The entire video lasts 221 seconds. 47 of those precious seconds are dedicated to solo play. By the numbers CCP has consciously, intentionally and deliberately chosen to dedicate no less than 21% of its trailer time to solo play.

    I would argue that trailer is more optimal for dedicating 21% of the trailer to solo play. CCP are a clever bunch. They can pull off a ‘both and’ trailer that appeals to fleet players (fleet play brackets the trailer as beginning and end) as well as solo players (solo play is the crucial hinge the trailer wraps around).

    I see no reason why, when it comes to player retention, they can’t pull off a similar 79/21 distribution.

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    1. And yet, CCP hasn't been able to do that. Players who play Eve as a solo game are vastly less likely to remain with the game long-term.

      Mind you, I'm not saying solo play isn't possible once your interest in the game is matured and you understand what you're doing. I'm saying that if you start off in Eve expecting to play solo the whole time, interacting with people the way you'd do rats or NPCs (avoiding them and buying and selling to them), then it's been shown that you're likely to burn out and leave very soon.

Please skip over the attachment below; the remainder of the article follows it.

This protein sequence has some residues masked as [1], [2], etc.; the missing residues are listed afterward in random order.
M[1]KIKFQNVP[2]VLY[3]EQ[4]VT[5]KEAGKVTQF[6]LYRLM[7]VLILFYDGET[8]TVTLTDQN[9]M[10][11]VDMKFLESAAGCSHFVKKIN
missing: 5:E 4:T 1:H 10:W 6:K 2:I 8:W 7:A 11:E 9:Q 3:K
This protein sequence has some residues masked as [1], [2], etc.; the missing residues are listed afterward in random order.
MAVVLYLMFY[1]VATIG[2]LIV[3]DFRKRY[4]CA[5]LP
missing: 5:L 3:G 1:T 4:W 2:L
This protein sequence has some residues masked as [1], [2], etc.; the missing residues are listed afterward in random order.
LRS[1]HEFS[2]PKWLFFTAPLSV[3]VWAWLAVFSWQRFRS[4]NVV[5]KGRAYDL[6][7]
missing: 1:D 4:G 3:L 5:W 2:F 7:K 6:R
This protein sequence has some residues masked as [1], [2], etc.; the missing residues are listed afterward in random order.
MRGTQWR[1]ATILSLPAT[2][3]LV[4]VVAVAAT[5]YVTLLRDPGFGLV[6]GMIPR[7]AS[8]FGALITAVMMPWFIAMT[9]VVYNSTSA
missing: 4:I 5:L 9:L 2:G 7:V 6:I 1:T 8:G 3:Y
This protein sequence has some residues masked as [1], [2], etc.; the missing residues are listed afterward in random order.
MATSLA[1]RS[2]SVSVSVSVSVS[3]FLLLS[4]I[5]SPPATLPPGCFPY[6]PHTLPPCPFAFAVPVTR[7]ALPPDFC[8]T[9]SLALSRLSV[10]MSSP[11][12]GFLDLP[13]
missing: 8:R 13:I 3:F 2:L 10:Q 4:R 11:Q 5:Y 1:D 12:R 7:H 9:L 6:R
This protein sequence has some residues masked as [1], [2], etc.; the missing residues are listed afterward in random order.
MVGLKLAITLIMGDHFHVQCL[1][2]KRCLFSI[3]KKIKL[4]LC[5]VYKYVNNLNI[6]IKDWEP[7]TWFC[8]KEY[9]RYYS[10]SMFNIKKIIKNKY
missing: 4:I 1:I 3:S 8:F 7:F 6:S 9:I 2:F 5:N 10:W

You may not want to be a professor, but you still go to school - with other people - to learn a trade. Then you decide if you want to join a small company, a large corporation, or start your own business.

      Solo play is absolutely viable, but is it the best way to introduce ALL new players to the game? I'd argue that the evidence says no.

      If group interaction is so integral to retention of masses of players, I'd argue it's better to start them with group play while making them aware that solo play is an option than it is to start them with solo play and let them know a wide world is out there.